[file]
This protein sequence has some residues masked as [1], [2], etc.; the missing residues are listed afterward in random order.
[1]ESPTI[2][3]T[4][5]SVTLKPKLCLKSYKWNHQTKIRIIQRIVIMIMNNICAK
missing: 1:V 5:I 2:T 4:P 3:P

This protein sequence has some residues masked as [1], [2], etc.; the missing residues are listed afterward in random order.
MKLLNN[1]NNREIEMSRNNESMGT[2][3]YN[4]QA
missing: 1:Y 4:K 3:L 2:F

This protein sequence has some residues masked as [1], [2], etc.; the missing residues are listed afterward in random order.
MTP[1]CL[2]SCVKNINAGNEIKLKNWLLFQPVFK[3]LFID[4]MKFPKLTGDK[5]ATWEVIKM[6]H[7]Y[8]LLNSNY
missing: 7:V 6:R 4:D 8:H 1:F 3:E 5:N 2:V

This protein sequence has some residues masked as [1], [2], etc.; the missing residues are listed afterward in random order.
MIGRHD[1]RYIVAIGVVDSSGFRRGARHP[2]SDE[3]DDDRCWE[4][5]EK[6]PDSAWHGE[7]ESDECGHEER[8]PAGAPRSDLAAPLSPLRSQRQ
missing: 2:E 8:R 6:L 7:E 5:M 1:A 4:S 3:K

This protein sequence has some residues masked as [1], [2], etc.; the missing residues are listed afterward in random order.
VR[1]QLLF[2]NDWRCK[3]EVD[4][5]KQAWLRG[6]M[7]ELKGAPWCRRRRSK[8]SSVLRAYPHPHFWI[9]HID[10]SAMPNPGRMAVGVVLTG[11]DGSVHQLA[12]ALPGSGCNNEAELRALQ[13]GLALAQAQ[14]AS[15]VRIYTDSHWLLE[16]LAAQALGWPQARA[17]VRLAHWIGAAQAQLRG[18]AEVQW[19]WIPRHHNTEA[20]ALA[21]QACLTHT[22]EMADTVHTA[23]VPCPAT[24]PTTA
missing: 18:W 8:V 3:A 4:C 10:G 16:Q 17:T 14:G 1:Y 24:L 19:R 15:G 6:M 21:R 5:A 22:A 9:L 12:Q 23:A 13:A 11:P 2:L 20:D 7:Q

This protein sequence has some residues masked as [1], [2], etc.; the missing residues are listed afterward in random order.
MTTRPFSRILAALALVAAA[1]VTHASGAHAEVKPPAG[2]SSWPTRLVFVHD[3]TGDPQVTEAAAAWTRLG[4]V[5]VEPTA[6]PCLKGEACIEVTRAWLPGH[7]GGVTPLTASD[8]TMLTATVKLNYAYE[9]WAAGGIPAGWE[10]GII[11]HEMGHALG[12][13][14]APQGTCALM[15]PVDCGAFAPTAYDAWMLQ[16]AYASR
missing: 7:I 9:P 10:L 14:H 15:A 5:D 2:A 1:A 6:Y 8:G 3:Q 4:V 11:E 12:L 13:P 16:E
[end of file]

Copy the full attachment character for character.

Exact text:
This protein sequence has some residues masked as [1], [2], etc.; the missing residues are listed afterward in random order.
[1]ESPTI[2][3]T[4][5]SVTLKPKLCLKSYKWNHQTKIRIIQRIVIMIMNNICAK
missing: 1:V 5:I 2:T 4:P 3:P

This protein sequence has some residues masked as [1], [2], etc.; the missing residues are listed afterward in random order.
MKLLNN[1]NNREIEMSRNNESMGT[2][3]YN[4]QA
missing: 1:Y 4:K 3:L 2:F

This protein sequence has some residues masked as [1], [2], etc.; the missing residues are listed afterward in random order.
MTP[1]CL[2]SCVKNINAGNEIKLKNWLLFQPVFK[3]LFID[4]MKFPKLTGDK[5]ATWEVIKM[6]H[7]Y[8]LLNSNY
missing: 7:V 6:R 4:D 8:H 1:F 3:E 5:N 2:V

This protein sequence has some residues masked as [1], [2], etc.; the missing residues are listed afterward in random order.
MIGRHD[1]RYIVAIGVVDSSGFRRGARHP[2]SDE[3]DDDRCWE[4][5]EK[6]PDSAWHGE[7]ESDECGHEER[8]PAGAPRSDLAAPLSPLRSQRQ
missing: 2:E 8:R 6:L 7:E 5:M 1:A 4:S 3:K

This protein sequence has some residues masked as [1], [2], etc.; the missing residues are listed afterward in random order.
VR[1]QLLF[2]NDWRCK[3]EVD[4][5]KQAWLRG[6]M[7]ELKGAPWCRRRRSK[8]SSVLRAYPHPHFWI[9]HID[10]SAMPNPGRMAVGVVLTG[11]DGSVHQLA[12]ALPGSGCNNEAELRALQ[13]GLALAQAQ[14]AS[15]VRIYTDSHWLLE[16]LAAQALGWPQARA[17]VRLAHWIGAAQAQLRG[18]AEVQW[19]WIPRHHNTEA[20]ALA[21]QACLTHT[22]EMADTVHTA[23]VPCPAT[24]PTTA
missing: 18:W 8:V 3:A 4:C 10:G 16:Q 17:T 14:G 1:Y 24:L 19:R 15:G 6:M 21:R 5:A 22:A 9:L 12:Q 23:A 13:A 11:P 2:L 20:D 7:Q

This protein sequence has some residues masked as [1], [2], etc.; the missing residues are listed afterward in random order.
MTTRPFSRILAALALVAAA[1]VTHASGAHAEVKPPAG[2]SSWPTRLVFVHD[3]TGDPQVTEAAAAWTRLG[4]V[5]VEPTA[6]PCLKGEACIEVTRAWLPGH[7]GGVTPLTASD[8]TMLTATVKLNYAYE[9]WAAGGIPAGWE[10]GII[11]HEMGHALG[12][13][14]APQGTCALM[15]PVDCGAFAPTAYDAWMLQ[16]AYASR
missing: 7:I 9:P 10:L 14:H 15:A 5:D 2:A 1:A 6:Y 8:G 3:Q 4:V 11:E 12:L 13:P 16:E